This is one of the cool things about beeper interviews: People say things you'd never expect them to say, they describe their experience in ways you (and even they) might have thought impossible, with all sincerity. It jars me from my complacency.

11 comments:

Tanasije Gjorgoski said...

Hey Eric,

I find it weird that people would *remember having no experience*.

Though, being inclined to naive realism, and being suspect of the "phenomenal experience", I believe that what the person reports is simply that he wasn't seeing or hearing anything, and also that he couldn't remember that he was thinking, nor what he was thinking. This is something which I think happens when we are thinking absentmindedly, and are interrupted by something.

Related to this, I find the following a fascinating and funny phenomenon - When after being interrupted in thinking sometimes we can remember we were thinking something, but can't really remember what we were thinking. And how first we get that feeling 'I'm on the verge to remember', (though when trying to analyze this feeling, makes me fail to remember :) ), and then when we start remembering, it all suddenly comes back, but also our thinking is taken in some other "mode" of thinking related to that subject matter.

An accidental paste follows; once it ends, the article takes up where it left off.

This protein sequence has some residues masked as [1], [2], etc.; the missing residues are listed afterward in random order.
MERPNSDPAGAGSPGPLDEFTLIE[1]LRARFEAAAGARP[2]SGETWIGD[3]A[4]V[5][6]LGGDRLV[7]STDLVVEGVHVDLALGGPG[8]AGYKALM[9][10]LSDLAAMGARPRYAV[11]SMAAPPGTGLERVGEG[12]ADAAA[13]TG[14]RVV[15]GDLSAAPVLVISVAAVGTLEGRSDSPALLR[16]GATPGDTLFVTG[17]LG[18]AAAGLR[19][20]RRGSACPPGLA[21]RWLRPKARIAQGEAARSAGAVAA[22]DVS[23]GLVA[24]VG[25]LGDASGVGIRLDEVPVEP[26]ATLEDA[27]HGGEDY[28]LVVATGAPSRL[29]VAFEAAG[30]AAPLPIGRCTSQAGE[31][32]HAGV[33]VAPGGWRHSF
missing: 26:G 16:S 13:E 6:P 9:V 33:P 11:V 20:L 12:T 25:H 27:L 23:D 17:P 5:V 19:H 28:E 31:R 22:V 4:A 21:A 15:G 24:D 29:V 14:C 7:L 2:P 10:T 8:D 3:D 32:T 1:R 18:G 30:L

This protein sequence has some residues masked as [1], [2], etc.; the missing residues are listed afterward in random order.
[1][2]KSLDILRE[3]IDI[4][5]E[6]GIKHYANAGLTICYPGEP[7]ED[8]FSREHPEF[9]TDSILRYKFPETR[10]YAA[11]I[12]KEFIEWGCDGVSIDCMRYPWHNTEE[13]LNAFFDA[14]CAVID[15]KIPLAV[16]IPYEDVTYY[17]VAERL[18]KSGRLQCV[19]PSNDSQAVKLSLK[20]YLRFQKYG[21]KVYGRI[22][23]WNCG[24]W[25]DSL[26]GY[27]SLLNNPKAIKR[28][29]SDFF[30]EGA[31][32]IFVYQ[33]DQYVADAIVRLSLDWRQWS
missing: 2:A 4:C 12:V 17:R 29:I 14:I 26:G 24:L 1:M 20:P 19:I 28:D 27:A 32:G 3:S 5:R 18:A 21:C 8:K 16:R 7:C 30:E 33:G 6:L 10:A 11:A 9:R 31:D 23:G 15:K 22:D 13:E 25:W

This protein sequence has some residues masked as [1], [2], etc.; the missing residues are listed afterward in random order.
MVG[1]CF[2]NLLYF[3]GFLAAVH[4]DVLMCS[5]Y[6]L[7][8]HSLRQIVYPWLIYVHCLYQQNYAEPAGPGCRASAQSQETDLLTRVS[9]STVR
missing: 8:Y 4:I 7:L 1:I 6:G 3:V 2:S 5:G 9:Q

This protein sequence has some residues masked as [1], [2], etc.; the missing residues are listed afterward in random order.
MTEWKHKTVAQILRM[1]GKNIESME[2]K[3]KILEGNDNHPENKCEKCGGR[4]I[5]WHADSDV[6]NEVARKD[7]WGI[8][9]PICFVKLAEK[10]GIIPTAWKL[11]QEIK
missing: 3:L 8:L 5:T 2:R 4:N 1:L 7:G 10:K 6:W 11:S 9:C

Anibal said...

I tend to belive in a "rich experience view" as well.

Input from the outside-in are represented and processed by preexisting inner states that shape incoming data.

Our mind/brain continuum is dinamically alive and is not a passive repository of information it is in constant activity, there is rest base-line activity of mood, intrusive thoughts, spontaneous recollections...
The talk it has had to be a great fun!

Eric Schwitzgebel said...

Thanks for the comments, Anibal and Tanasije! I think your suggestion, Tanasije, is quite a reasonable one -- though I wouldn't insist on it.

Genius said...

might be interesting to do this sort of experiment together with a brain scan (and some knowledge of the areas of the brain that are usually active during higher thought processes).

Of course that might be a bit more expensive than the normal test.

Eric Schwitzgebel said...